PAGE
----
“Be yourself; everyone else is already taken.” ....Oscar Wilde

Wednesday, 2 February 2011

Nelson Mandela - Robben Island

I was so relieved to hear the news that Nelson Mandela (also known by his clan name "Madiba")
was recovering at home in Johannesburg, after spending a few days in hospital suffering from a respiratory infection.
He contracted tuberculosis in 1988 while in jail on Robben Island and also had a respiratory infection eight years ago, so now at 92 years of age, it certainly causes some concerns.
Not only is he the former president but he is also a huge iconic figure throughout the world.
It brought all my memories back of my trip to Robben Island, when I was last in South Africa. I'd like to take you there too.....

If you ever travel to Cape Town you must go and visit the island. I can highly recommend the tour.

Robben Island South Africa

Here's a link to some history of Robben Island and timescales
My arrival....(unlike previous 'visitors') allowed me through the entrance wearing my shoes along with all my other trivial accessories

Previous 'visitors' couldn't.....They were also made to wear shorts, no socks or underwear whatever the weather conditions.

Nelson Mandela's cell where he lived for 18 of his 27 years in prison - just 5 meters square

He was imprisoned in 1964 and was the 466th prisoner to arrive that year. The prison administration's scheme of numbering prisoners was to follow the sequence number of the prisoner, therefore "Prisoner 46664" was imposed on him by the prison for over 25 years.

Today your tour guide might well be a former ex-political prisoner. This gives you the opportunity to hear first hand about life and conditions that makes it a price-less experience plus bring it all very much from a museum into reality. Its also a rather emotional insight.

The board to the left of our guide gave the details of an actual previous inmate.

Prisoners' diets were determined by their race.
The main proportion of any meal was mealies (corn) sometimes supplemented with rice or beans.

Nelson with Walter Sisulu in the prison yard, 1966.

At Robben Island Prison, inmates were required to sit in the sun and break up rocks by hand. Nelson who served 27 years in this prison, suffered damage to his eyes from the glare.

The limestone quarry was used for hard labour of maximum security prisoners like Nelson Mandela and Walter Sisulu.
Conditions were harsh – limestone dust caused lung damage, the rock was blindingly bright in direct sunlight, and there was only a small cave to shelter from the elements. Rock was broken from the quarry face manually, and then broken down into small pieces to be used as road gravel.
The men used their time in the quarry to teach each other a variety of different things, from languages to history to current events.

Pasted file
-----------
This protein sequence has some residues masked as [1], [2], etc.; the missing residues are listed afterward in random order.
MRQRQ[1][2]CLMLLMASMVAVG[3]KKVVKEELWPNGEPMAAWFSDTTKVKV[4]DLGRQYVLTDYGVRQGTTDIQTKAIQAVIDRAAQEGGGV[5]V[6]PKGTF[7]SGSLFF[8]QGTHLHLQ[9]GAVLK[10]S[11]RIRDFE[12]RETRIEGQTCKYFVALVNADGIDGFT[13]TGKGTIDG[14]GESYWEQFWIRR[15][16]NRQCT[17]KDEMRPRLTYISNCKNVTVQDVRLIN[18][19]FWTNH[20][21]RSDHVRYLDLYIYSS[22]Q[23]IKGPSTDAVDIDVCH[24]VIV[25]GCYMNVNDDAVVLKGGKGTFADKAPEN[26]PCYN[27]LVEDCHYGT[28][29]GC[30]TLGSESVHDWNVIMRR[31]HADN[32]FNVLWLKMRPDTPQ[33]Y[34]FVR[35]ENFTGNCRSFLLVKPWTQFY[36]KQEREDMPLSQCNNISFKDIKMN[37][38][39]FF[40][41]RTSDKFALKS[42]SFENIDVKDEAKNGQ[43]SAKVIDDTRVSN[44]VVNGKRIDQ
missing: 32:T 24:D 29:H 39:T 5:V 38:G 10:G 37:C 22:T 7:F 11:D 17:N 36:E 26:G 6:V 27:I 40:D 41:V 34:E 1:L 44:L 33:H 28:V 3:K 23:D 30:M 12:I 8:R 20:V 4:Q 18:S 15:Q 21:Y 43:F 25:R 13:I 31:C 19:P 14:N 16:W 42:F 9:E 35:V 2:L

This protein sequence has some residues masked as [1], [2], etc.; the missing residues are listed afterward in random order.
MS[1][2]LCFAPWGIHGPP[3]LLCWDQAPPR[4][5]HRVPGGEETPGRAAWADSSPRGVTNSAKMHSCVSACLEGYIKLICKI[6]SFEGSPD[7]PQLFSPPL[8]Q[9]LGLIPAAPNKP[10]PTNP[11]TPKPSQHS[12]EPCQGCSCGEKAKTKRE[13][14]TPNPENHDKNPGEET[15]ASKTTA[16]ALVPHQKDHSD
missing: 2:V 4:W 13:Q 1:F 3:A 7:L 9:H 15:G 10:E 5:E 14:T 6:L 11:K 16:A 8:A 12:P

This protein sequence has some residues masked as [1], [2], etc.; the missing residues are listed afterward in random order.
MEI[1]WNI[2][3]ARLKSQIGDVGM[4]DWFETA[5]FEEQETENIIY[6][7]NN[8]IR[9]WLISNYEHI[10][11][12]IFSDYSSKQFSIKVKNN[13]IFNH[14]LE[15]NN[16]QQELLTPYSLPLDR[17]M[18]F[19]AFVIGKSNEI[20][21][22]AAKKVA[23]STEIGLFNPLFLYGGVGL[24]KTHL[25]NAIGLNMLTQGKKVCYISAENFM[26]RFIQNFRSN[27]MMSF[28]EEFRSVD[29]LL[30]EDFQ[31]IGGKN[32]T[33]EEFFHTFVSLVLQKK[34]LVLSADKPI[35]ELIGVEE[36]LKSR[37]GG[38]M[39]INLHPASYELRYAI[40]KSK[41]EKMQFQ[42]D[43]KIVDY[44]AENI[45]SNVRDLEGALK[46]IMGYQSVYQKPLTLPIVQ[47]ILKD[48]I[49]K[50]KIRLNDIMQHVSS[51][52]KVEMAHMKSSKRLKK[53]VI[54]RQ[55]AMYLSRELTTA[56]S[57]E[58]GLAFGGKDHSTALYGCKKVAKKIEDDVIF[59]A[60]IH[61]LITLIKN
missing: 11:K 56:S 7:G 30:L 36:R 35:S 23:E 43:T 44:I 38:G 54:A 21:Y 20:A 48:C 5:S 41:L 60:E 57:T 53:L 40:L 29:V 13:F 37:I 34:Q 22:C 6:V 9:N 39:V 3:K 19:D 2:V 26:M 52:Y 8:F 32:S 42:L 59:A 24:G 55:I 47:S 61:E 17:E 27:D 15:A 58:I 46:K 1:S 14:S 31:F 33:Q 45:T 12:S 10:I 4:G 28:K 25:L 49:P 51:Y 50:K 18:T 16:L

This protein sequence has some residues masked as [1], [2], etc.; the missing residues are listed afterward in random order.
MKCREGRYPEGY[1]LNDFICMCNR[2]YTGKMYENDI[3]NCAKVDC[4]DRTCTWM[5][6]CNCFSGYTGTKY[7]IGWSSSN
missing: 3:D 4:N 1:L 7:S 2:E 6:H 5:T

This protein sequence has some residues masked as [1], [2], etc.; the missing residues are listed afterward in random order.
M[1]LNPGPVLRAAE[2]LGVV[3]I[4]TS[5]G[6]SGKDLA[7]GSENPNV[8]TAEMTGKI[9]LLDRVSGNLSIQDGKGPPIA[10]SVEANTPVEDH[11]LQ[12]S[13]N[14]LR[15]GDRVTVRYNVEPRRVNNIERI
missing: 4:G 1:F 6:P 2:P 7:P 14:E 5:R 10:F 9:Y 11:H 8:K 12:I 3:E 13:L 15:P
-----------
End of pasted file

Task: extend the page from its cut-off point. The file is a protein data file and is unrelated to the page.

In 1995 over 1000 ex-political prisoners attended a reunion on Robben Island. As they left the prisoners added a rock to a reunion cairn which had been started by Nelson Mandela. Previously, visitors would be allow to disembark from the tour bus, but that is no longer the case. They began to take the stones as souvenirs.

Later in his sentence Nelson Mandela fought for permission to grow a garden on Robben Island and succeeded.

In his words: “To plant a seed, watch it grow, to tend it and then harvest it, offered a simple but enduring satisfaction. The sense of being the custodian of this small patch of earth offered a small taste of freedom.”
The simple act of gardening helped Nelson Mandela sustain his longer–term perspective, re-emphasised a sense of responsibility beyond himself and provided a link to freedom.
Powerful stuff!

“Today when I look at Robben Island, I see it as a celebration of the struggle and a symbol of the finest qualities of the human spirit, rather than as a monument to the brutal tyranny and oppression of apartheid. It is true that Robben Island was once a place of darkness, but out of that darkness has come a wonderful brightness, a light so powerful that it could not be hidden behind prison walls… '
Nelson Mandela

This little chap was enjoying the sunshine and oblivious to all the visitors.

The view across to Cape Town and Table Mountain, on the return ferry back from Robben Island.

During his imprisonment in 1974, Nelson began writing clandestinely his autobiography 'Long Walk to Freedom'.
To millions of people around the world, Nelson Mandela stands, as no other living figure does, for the triumph of dignity and hope over despair and hatred, of self-discipline and love over persecution and evil.

'Long Walk to Freedom' embodies that spirit in a book for all time.

One of the most remarkable lives of the twentieth century.

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